Monday, 28 January 2013 9:59 AM
Culture lovers taking a holiday to San Francisco will certainly find a wealth of attractions to captivate them. From the Golden Gate Bridge and Chinatown to Pier 39 and the de Young Museum, there are plenty of things to take in during a trip to the US city, though none are perhaps quite as historic as Alcatraz Island.
Although this isle, which is around 1.5 miles from the mainland and situated in the stunning San Francisco Bay, is probably most famous for being home to a prison in the mid-20th century, it has actually been used for a range of purposes over the years. No matter where your interests lie, you are certain to discover something that fascinates you.
First of all, let's look at Alcatraz's role as a prison. Between 1934 and 1963, the island was the home of the United States' first-ever maximum-security penitentiary, where some of the most notorious criminals in the country's history, including the infamous gangster Al Capone, were housed. Its island location was considered ideal for ensuring high-profile offenders were not able to communicate with anyone from the outside world while behind bars, and it would later become a model for the development of further high-security prison on the American mainland.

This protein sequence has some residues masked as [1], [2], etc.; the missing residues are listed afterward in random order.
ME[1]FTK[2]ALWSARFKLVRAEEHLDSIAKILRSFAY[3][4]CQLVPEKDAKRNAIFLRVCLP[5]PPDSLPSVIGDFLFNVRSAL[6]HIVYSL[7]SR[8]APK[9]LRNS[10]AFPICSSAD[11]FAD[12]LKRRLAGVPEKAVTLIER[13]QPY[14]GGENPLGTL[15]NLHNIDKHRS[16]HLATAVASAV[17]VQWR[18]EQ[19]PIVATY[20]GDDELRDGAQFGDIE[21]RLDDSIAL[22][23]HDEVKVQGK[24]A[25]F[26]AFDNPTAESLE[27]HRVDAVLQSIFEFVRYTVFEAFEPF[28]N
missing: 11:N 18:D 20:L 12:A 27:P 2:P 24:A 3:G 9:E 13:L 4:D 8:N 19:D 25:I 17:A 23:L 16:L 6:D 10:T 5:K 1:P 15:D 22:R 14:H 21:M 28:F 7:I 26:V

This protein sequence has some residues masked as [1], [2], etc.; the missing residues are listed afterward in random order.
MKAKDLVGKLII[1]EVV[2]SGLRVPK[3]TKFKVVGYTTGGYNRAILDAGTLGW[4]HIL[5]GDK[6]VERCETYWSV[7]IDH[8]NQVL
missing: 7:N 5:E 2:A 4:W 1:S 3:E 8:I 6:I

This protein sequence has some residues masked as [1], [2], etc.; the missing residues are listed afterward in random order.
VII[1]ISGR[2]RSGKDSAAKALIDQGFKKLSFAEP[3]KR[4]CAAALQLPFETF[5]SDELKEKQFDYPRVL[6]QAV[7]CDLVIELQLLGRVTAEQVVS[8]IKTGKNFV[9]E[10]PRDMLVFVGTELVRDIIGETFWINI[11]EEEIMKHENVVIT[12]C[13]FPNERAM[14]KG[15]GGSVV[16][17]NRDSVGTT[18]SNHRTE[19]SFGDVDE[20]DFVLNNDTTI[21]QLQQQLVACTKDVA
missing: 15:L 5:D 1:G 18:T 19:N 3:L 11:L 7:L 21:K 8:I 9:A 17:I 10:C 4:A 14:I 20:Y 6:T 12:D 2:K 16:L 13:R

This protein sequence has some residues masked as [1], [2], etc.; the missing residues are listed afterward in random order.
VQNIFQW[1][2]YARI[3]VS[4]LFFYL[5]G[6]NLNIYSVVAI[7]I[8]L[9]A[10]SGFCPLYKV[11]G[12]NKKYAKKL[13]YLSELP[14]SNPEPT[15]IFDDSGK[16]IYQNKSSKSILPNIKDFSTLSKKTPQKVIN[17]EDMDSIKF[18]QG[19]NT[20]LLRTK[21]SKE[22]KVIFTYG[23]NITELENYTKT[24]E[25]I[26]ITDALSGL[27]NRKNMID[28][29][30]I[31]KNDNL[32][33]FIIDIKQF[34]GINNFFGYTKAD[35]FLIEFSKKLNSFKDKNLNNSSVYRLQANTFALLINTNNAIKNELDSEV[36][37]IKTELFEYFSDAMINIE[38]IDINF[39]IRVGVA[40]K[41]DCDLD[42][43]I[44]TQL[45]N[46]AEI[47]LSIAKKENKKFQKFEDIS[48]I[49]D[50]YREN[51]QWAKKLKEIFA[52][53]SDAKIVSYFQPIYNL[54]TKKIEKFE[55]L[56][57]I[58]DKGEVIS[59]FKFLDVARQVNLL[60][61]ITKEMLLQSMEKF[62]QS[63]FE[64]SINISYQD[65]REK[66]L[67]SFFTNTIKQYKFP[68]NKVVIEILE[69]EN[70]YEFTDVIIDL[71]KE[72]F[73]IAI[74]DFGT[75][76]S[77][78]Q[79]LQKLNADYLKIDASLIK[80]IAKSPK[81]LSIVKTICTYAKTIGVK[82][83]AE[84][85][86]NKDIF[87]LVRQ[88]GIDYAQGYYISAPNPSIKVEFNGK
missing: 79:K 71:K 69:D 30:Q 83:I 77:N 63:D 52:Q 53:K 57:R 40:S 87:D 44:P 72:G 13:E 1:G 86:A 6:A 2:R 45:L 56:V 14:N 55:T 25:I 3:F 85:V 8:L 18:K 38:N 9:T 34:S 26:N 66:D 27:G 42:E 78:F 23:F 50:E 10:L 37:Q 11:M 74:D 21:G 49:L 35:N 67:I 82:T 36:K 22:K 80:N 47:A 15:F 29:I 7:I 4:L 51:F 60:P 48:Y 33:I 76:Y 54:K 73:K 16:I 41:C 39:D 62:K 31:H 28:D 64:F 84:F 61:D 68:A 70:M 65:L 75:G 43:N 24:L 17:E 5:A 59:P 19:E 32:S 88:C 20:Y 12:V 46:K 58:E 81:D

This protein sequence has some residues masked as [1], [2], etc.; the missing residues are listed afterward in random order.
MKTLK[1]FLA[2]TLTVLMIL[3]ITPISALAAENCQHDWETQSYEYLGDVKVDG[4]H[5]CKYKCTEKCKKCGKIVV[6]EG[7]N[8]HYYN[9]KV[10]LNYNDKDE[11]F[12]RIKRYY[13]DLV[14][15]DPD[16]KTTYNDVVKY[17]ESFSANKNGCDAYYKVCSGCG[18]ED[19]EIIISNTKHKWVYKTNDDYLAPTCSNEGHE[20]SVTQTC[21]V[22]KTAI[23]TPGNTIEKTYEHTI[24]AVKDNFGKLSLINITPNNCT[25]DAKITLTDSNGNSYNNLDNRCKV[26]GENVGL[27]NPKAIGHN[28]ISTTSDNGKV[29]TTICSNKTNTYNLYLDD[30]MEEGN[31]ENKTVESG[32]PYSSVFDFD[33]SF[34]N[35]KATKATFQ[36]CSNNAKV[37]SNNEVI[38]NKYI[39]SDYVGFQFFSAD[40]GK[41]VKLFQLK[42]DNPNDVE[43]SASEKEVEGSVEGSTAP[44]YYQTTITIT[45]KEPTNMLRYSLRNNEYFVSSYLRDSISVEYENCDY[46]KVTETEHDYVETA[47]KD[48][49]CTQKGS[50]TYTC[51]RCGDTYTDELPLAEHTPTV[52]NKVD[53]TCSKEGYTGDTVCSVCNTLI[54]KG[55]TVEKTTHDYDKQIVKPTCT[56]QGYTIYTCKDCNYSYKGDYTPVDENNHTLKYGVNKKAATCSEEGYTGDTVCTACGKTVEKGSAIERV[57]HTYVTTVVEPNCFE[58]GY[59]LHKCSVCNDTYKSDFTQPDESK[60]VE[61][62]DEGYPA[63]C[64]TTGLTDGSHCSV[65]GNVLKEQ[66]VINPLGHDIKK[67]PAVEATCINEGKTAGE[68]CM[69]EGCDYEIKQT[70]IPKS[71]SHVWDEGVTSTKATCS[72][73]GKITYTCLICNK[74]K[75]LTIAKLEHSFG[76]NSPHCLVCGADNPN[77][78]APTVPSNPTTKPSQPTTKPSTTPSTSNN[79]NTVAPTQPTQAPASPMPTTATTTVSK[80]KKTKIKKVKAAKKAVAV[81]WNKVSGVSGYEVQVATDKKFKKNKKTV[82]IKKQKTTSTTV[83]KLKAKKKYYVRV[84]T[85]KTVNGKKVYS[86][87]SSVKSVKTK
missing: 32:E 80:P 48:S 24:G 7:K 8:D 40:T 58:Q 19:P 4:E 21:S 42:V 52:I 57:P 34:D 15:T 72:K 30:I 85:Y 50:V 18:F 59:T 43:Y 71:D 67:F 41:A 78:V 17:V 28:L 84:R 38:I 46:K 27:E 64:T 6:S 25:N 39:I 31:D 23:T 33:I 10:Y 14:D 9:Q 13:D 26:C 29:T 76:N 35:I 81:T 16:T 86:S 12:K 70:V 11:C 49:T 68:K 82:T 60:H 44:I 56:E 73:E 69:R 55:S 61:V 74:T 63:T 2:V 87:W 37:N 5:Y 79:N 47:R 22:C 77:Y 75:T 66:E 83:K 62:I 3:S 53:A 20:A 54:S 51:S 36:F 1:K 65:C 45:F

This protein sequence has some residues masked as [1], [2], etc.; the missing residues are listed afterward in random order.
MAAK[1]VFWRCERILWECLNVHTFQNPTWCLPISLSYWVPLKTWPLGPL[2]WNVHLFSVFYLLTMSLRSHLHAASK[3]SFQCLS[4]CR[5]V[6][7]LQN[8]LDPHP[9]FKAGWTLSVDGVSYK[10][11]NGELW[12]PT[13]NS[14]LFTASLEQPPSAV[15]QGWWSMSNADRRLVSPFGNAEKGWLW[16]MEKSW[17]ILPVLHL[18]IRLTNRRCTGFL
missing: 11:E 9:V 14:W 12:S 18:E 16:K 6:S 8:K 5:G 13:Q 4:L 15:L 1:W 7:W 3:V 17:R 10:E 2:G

Come to the island today and you can explore prisoner cells, warden quarters and other parts of the prison to gain an idea of what life here was like for both prisoners and prison guards.
However, Alcatraz's history dates back further than its use as a 20th century prison, as during the 1800s it was a strategic battleground in the American Civil War. Seen as a stronghold for Union forces to protect California from attacks by their Confederate opponents, the isle was a training ground for troops and became the first garrisoned fort to be situated on the west coast of the US. At one point, more than 100 cannons were mounted and, although many of these have since been removed, evidence of its military fortification can still be seen.
The island was also occupied by local Native American tribes during the 1960s as part of their protests against being marginalised by the rest of American society, with the onsite museum a fantastic place to learn about their plight. Here, you can see photographs of the graffiti they daubed across Alcatraz in their campaign for greater support from the US government.
Generally speaking, many of those who come to Alcatraz do so with the intention of checking out the island's intriguing history of human occupation. However, it is also a great place for nature lovers, as a wide range of seabirds live here. Depending on when you visit the isle, you could see snowy egrets, cormorants and pigeon guillemots.
As you can see, there is a lot to do at Alcatraz Island and, while there is no admission fee to enter the island, places on the private ferry service that transports visitors to and from the attraction can fill up quickly, particularly during the peak summer season.
Consequently, it's a good idea to purchase ferry tickets soon after you have booked a flight to San Francisco (and you'll find companies such as Virgin Atlantic offer a number of routes to the US city from the UK) in order to avoid disappointment.